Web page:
Maria Bello: Sharing Her Journey from Villanova Student to Acting and Activism
VILLANOVA, PA. – Maria Bello ‘89 A&S returns to her alma mater Tuesday, March 27, to share her journey from Villanova University student to acting and activism. The talk, sponsored by the Villanova University Center for Peace and Justice Education, will take place in The Connelly Center Cinema at 4 p.m. Tickets can be purchased at villanovatix.com or in person at the event ($2 for students; $5 for others) with the proceeds going to WE ADVANCE, an organization co-founded by Bello to advance the health, safety and well being of women throughout Haiti.
An internationally renowned actor and women’s rights activist, Bello traces her current work back to her formation as a student at Villanova. She credits the Rev. Ray Jackson, OSA, an Augustinian priest and co-founder of the University’s Center for Peace & Justice Education – who passed away in 1997 – for inspiring her to both follow her passion and help others in the process. Bello’s involvement with issues of social justice during her time at Villanova included work at the Women’s Law Project in Philadelphia.
“I went to Villanova with plans to go to law school afterward,” Bello recently told Main Line Today. “In college, before I ever thought of becoming an actress, I was studying to be a human-rights attorney.”
Bello added, “During my junior year, I took an acting class. I had to do a monologue, so I picked this song by Bob Dylan about a homeless man who experiences social injustice, and I began to realize the transformative power of art…I could choose art to tell stories that would move people to think.”
Bello has starred in over 30 movies (including “Coyote Ugly,” “A History of Violence,” and “The Cooler”), receiving several nominations and wins for her acting, including the Golden Globe Awards and the NY Film Critic’s Awards. She has also been recognized for her activism, voted one of Variety magazine’s most powerful women in Hollywood (2009) for her efforts with women in Darfur. In addition to being co-founder of WE ADVANCE, Bello is also a Vital Voices Global Ambassador for Haiti, which allows WE ADVANCE the opportunity to aid communities in the areas most needed.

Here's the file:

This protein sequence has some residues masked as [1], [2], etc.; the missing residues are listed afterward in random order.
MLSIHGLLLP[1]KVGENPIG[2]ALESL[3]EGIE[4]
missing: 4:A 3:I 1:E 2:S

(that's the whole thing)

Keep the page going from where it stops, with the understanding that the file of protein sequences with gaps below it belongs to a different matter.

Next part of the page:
"It is an inspiration when Peace and Justice alumni return to campus and share the remarkable ways that they have put their commitments into action,” said Kathryn Getek Soltis, Ph.D., Director of Villanova’s Center for Peace and Justice Education. “Ms. Bello is a fantastic example of a Villanovan who has maintained a deep sense of justice and advocacy while also pursuing the passions and gifts that have led to her acting career. She proves that with creativity and drive, any career path is compatible with social justice."
Since 2008, Bello has worked in Haiti with Artists for Peace and Justice and Femmes en Democratie, a network of 300 Haitian women politicians, businesswomen and artisans. She raised funds and produced a women’s media campaign for the elections in November 2011. She also spearheaded the opening of the women’s clinic in the Petionville Camp immediately following the earthquake. In September 2011, she joined President Martelly’s Advisory Council on Investing in Haiti, advocating for investments for women in the country. Bello is a member of CGI and works on gender policy within the Haiti Network.
WE ADVANCE (weadvance.org) is a movement to advance the health, safety and well being of women throughout Haiti. The organization models an inclusive grassroots approach that collaborates with both other organizations and women from every socio-economic class. Based in the poorest slums in the Western Hemisphere – Cite Soleil and Wharf Jeremie, Haiti – WE ADVANCE has three primary programs: Health Clinic, Community Outreach & Education, and Advocacy on a local, national and international level. In addition to these programs, the organization works very closely with a network of more than 40 other NGOs throughout the country.
About Villanova University: Since 1842, Villanova University’s Augustinian Catholic intellectual tradition has been the cornerstone of an academic community in which students learn to think critically, act compassionately and succeed while serving others. There are more than 10,000 undergraduate, graduate and law students in the University's five colleges – the College of Liberal Arts and Sciences, the Villanova School of Business, the College of Engineering, the College of Nursing and the Villanova University School of Law. As students grow intellectually, Villanova prepares them to become ethical leaders who create positive change everywhere life takes them.